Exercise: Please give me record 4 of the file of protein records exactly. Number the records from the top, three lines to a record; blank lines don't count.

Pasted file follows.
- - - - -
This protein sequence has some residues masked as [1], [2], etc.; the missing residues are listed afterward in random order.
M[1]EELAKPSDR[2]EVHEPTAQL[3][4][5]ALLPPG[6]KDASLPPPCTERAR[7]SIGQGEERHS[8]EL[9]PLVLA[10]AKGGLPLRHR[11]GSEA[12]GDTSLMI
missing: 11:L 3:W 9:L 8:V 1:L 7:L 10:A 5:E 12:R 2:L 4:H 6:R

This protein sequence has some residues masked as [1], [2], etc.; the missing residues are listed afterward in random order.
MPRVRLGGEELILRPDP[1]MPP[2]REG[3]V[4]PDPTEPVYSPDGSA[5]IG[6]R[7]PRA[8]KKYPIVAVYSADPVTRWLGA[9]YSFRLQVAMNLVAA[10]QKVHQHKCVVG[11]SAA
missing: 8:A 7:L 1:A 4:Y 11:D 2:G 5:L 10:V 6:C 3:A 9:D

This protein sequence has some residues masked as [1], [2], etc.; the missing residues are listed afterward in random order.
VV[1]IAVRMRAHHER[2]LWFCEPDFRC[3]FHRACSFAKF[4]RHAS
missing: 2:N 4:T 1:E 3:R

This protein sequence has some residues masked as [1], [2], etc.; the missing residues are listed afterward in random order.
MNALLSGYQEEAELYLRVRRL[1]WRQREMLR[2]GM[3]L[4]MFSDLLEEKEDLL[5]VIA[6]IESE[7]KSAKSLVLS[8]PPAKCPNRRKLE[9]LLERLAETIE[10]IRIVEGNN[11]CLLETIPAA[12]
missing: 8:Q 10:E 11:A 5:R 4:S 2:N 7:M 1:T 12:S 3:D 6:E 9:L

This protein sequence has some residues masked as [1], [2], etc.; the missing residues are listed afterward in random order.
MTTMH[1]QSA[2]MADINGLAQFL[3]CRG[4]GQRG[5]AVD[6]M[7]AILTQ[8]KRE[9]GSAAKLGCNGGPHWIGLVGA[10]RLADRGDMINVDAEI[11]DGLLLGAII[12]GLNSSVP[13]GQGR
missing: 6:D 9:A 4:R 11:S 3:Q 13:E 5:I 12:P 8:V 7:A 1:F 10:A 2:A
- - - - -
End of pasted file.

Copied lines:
This protein sequence has some residues masked as [1], [2], etc.; the missing residues are listed afterward in random order.
MNALLSGYQEEAELYLRVRRL[1]WRQREMLR[2]GM[3]L[4]MFSDLLEEKEDLL[5]VIA[6]IESE[7]KSAKSLVLS[8]PPAKCPNRRKLE[9]LLERLAETIE[10]IRIVEGNN[11]CLLETIPAA[12]
missing: 8:Q 10:E 11:A 5:R 4:S 2:N 7:M 1:T 12:S 3:D 6:E 9:L